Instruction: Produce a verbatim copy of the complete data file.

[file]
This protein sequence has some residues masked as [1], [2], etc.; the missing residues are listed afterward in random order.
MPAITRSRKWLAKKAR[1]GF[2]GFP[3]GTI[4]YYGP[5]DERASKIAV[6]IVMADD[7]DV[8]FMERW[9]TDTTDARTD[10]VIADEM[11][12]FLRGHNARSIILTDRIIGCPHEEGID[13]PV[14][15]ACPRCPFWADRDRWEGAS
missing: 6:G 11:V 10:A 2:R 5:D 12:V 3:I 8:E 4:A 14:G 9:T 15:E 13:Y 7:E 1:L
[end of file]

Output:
This protein sequence has some residues masked as [1], [2], etc.; the missing residues are listed afterward in random order.
MPAITRSRKWLAKKAR[1]GF[2]GFP[3]GTI[4]YYGP[5]DERASKIAV[6]IVMADD[7]DV[8]FMERW[9]TDTTDARTD[10]VIADEM[11][12]FLRGHNARSIILTDRIIGCPHEEGID[13]PV[14][15]ACPRCPFWADRDRWEGAS
missing: 6:G 11:V 10:A 2:R 5:D 12:V 3:I 8:E 4:A 14:G 9:T 15:E 13:Y 7:E 1:L